As part of its advocacy function under the Competition Act, the Commission has been developing the code since early 2017. An initial draft was published in late 2017 that contained a number of far-reaching proposals that, despite the consultation, reflect the Commission’s own policy. While some concessions have been made, the latest code still contains sweeping reforms to the service, maintenance and repair of vehicles.

Under the latest code, insurers must

  • Fairly allocate work amongst service providers such as vehicle repairers.
  • Broaden the allocation of work to entities either owned or operated by historically disadvantaged individuals.
  • Publish a list of all approved service providers on their websites and/or other suitable media.
  • Offer consumers a choice of approved repairers within their geographic area.
  • Refrain from appointing any service provider for excessively long periods.
  • Refrain from continuously renewing the appointment of the service provider.

Insurers must submit annual reports to the Commission in order to demonstrate compliance with the code. As part of these reports, insurers must confirm their aggregate annual spend and volume allocated to historically disadvantaged service providers.

The Commission says that it is pursuing the code as an alternative to enforcement action because it receives a material number of complaints alleging anti-competitive practices throughout the automotive aftermarket sector. Some of these complaints have apparently focused on the allegedly unclear and unfair allocation of work by insurers for motor-body repairs.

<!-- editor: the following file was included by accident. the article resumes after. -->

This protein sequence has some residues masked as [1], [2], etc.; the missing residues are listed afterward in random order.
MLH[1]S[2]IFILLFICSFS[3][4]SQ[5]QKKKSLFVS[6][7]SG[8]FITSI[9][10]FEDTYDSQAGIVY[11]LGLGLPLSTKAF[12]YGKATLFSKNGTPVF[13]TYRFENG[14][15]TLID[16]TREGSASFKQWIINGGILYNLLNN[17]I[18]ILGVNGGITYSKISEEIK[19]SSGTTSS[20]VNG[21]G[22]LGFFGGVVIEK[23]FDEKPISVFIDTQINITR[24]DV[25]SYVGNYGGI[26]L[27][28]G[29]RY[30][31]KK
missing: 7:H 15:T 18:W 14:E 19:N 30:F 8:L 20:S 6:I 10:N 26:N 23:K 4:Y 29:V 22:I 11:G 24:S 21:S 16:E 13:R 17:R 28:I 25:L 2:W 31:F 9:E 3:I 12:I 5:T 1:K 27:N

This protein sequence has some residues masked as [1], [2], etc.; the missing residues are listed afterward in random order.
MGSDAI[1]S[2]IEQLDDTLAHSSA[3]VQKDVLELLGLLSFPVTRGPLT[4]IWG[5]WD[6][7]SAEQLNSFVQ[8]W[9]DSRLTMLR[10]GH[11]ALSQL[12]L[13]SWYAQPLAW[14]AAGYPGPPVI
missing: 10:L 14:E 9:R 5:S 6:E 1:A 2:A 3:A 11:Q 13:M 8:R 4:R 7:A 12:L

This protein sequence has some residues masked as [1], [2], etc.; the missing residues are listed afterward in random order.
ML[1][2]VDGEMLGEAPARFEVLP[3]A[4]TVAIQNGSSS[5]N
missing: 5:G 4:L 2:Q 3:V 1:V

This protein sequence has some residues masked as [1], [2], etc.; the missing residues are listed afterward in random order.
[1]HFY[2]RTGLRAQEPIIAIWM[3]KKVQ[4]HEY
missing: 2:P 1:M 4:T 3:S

While the code is voluntary in nature, given the time and effort the Commission has devoted to it as well as the Commission’s view that these reforms are necessary, it is unclear what steps (if any) it will take if stakeholders decide not to sign up. Given that the code was positioned as an alternative to enforcement, it cannot be ruled out that the Commission will be more inclined to investigate such stakeholders should they be the subject of ongoing or future complaints.

United Kingdom

Competition authority investigates insurance “loyalty penalties”

The Competition and Markets Authority (CMA) has received a “super-complaint”from Citizens Advice in respect of price discrimination against long-term customers. Citizens Advice is seeking a response from CMA including a commitment to initiating a market study to identify remedies to end overpricing for disengaged or loyal customers.

Super-complaints can be made under the Enterprise Act 2002 by certain UK consumer organizations, including Citizens Advice, requiring an investigation into markets or practices that significantly harm consumers.

Home insurance is included amongst the markets that Citizens Advice identify as penalizing existing customers. The percentage increase in the cost of home insurance can be as much as 70 per cent for long-standing customers.

The margins that firms can earn on new customers is often low. Attractive offers for new customers are sustained by offering longer term customers higher prices. Citizens Advice suggests that loyalty can cost home insurance customers as much as £900 per year.

In particular, Citizens Advice has identified that vulnerable consumers are disproportionately affected by loyalty penalties.

The CMA must now investigate the super-complaint and determine whether consumers’ interests have been harmed by higher prices for long-term customers.